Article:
How are trends in drug development impacting pharma sales teams, and how important is coaching in the life sciences sales culture? We recently spoke to Karen Williams with Transart, a leading life sciences communications agency, for her thoughts.
Based on your client experience, what do you see as the biggest challenges facing pharma sales teams today?
There are many different challenges, but one of the main ones is the drive for cost reduction happening across healthcare systems in many countries. As a result, the purchasing of drugs has become a lot more complex. Where once a doctor would fairly independently decide what drug to use, now there are additional stakeholders to consider when prescribing. This places new pressure on customer-facing sales teams to engage with larger groups of influencers.
As a result, customer-facing pharma teams must possess the skills and knowledge required to have the right conversations with appropriate stakeholders – each with their own diverse objectives and priorities.
Account planning is also becoming increasingly key in day-to-day targeting of customers. Customer-facing teams must now map the account and understand who will influence the final decision on the use of a particular drug. This is a much more complex task and requires new approaches and skill sets. Sales enablement platforms like Qstream provide reinforcement, coaching and analytics to help pharma sales teams proactively manage and measure their ability to keep pace with these demands.
As we look ahead to 2017, are there trends you see today, or expect to see in the new year, that will have a significant impact on pharma sales development?
There is definitely an increasing shift towards the launch of drugs for rare diseases or ones targeted at disease-related biomarkers. These specialized drug therapies correspond with cost increases due to advanced research and development. The customer-facing pharma teams must understand not just the specific therapeutic area, but also the economic arguments, and the ways in which very specific patients can be identified. Because the patient populations for these drugs are typically much smaller, sometimes the identification of one more patient can make all the difference. The ability to have a patient-focused discussion with the doctor on a particular drug therapy is crucially important for the patient, the doctor and the company.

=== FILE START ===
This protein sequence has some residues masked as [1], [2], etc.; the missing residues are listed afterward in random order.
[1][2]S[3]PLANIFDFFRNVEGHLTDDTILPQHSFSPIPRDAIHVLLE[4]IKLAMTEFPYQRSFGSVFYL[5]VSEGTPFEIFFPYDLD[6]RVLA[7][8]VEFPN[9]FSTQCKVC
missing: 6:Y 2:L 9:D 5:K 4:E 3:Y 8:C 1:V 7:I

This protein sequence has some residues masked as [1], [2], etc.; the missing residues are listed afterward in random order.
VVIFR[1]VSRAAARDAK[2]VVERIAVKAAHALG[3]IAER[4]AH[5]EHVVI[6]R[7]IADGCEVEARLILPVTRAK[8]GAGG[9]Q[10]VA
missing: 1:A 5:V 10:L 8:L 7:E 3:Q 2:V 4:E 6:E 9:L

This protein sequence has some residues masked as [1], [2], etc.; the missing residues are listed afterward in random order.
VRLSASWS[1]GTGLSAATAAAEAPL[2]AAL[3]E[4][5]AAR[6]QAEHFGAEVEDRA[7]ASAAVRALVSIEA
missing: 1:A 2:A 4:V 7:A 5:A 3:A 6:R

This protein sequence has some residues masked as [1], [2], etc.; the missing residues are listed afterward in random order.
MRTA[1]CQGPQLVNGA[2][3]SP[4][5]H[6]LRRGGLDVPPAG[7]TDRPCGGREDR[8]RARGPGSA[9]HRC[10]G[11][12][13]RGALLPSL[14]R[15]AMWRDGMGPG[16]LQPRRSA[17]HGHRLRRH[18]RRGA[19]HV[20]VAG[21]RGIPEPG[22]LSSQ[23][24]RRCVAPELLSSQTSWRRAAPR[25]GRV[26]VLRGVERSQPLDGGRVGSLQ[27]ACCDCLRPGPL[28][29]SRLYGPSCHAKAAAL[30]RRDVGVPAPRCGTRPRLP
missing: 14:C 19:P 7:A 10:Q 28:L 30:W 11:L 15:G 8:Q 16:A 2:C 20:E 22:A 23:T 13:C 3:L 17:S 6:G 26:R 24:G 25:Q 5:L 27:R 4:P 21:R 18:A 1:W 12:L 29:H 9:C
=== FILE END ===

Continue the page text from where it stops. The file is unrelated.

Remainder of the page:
What’s the one thing you wish sales managers in life sciences were doing that they aren’t doing today, and why?
This is a hard one! I often think that the brand teams don’t always consider the essential nature of the customer-facing teams as part of their marketing mix. So I think I would like to see sales managers drive greater awareness of their customer-facing teams and what they can bring to the overall marketing mix with customers. The brand teams invest in marketing resources for sales, but I believe there are a lot more initiatives they could launch to increase sales force effectiveness, with a corresponding impact on market share results.
What piece of advice would you give to a newly promoted life sciences sales manager in his/her first role leading a team?
I think it is about appreciating how they can support and drive the team to add value in customer interactions. As a new manager you need to evaluate your team, understand how they are currently adding value and identify the gaps. Once you understand these gaps, it’s important to feed information back to the L&D and brand teams. This way initiatives and resources designed to optimize customer-facing interactions can be developed to maximize performance and help reach your goals. Data-driven coaching solutions like Qstream are ideal for ongoing observation and addressing the gaps via coaching actions that managers can execute today.
How important is coaching in the life sciences sales culture? Should this be developed in the future, and if so, how?
Coaching is crucial in life sciences! It can help ensure the desired outcome from learning initiatives are implemented in the field. Not only should a manager be coaching, and using more data-driven tools to understand and support development of teams, but we should encourage and support customer-facing teams to pursue their own self development. Using platforms like Qstream, which provides a user-friendly Coaching Hub, is an effective way to engage managers in this process.
By understanding the commercial goals of life science companies, the needs of customer-facing teams and the challenges faced by healthcare clients, Transart develops solutions that enhance the capabilities of these teams to ensure they have effective interactions with healthcare professionals. You may contact Karen at Karen.email@example.com.